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5 Relationship Skills to Teach Your Children: 2. How to Discuss Difficult Subjects—Specifically Money
In the second installment, Lynne discusses ways to approach, discuss and resolve issues concerning money with your kids.

Showing your kids how to deal with monetary disputes will help them develop proper skills.

Money is often a very sore subject for couples to discuss, and it can often lead to fights between you and your spouse. But such behavior doesn’t resolve the financial issues, but instead only adds stress to your relationship with your spouse and provides a poor example for your children, who learn from observing how disputes are resolved in their own family.

These family disputes, mishandled, will set your children up for equally stressed relationships later in life when they need to discuss financial issues with their husband or wife and fall back on the behavior they learned from watching the two of you. This article discusses how you can successfully address and resolve financial issues with your spouse and how you can improve your own relationship while teaching your children a valuable skill.

Money is a sensitive issue because, often, there isn’t enough of it: maybe your spouse is earning more or you are the bread winner. The question of who makes the decision about how it will be spent can be a major problem between couples.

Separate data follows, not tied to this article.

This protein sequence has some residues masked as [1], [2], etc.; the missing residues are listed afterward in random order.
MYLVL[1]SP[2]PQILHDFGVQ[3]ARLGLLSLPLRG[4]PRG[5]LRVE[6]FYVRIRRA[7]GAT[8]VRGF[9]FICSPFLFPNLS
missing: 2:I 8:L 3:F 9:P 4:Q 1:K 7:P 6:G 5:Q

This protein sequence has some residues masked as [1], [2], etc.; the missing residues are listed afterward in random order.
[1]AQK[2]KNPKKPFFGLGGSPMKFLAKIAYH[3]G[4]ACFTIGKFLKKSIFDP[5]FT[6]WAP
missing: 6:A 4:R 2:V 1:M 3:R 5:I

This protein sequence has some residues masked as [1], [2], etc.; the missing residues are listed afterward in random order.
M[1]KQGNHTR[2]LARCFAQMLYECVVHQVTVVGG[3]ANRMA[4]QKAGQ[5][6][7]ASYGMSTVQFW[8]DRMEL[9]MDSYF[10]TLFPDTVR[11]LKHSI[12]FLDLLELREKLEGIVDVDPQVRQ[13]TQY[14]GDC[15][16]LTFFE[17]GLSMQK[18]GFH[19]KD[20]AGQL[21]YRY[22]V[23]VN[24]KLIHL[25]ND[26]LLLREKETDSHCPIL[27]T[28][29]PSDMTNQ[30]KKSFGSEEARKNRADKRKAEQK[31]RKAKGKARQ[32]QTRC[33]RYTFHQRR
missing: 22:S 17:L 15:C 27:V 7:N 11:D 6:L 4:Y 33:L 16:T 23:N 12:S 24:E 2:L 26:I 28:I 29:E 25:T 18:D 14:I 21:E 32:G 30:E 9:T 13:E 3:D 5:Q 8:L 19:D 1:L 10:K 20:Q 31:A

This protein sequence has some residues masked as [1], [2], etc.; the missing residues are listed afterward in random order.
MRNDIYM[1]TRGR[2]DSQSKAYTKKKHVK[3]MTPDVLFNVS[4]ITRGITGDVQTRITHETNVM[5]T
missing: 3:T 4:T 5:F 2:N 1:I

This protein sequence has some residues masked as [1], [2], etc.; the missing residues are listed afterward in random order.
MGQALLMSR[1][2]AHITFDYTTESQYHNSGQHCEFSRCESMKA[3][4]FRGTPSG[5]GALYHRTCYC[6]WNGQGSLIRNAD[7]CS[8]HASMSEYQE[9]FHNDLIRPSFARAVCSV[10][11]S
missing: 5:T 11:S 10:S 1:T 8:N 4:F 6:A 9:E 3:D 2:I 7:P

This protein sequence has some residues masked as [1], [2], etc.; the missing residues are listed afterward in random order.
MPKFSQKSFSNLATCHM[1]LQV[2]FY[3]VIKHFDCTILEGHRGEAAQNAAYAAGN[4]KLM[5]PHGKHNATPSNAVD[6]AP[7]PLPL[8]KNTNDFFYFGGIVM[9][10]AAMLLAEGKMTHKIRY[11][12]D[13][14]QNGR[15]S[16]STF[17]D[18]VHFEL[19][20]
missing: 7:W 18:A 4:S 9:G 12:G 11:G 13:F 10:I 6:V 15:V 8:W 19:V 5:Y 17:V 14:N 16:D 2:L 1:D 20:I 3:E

The first question to consider, of course, is whose money is it? The answer is simple, when you are married the money belongs to both. Just because one party makes more does not mean that they are the only one to have an input into how it is spent. The ownership of the money is always difficult because the attitude of "I made it so why can’t I decide" does not lead to a great partnership.

Because it is such a sensitive subject the question is how to talk effectively about money in a way that does not lead to an argument? Possible areas of stress may be:

1. Spending on a major item such as a vacation
2. A purchase of an expensive item such as a TV
3. Over-spending on credit cards
4. When and whether or not to buy a house
5. When and how to trade in a car
6. Even communicating with your children when they request a raise in their allowance.

All of these issues, and many others, can lead to disagreements if there is no consensus between the parties. How then to have a conversation and not a fight? Since it is a potentially difficult issue, the person presenting the question should pick a time to have this conversation. It should not be thrown out in the middle of dinner. It should not be when your spouse is involved in a project. You ought to pick a time and even make an appointment to have the conversation.

If the subject is about how and when to spend the money, leave everything else out. In other words, this is not a "kitchen sink" approach: stick to the issue of money. Be direct about what you would like, why you would like it and how the family can afford it. Phrase in your mind exactly what it is that you want to say and state it simply.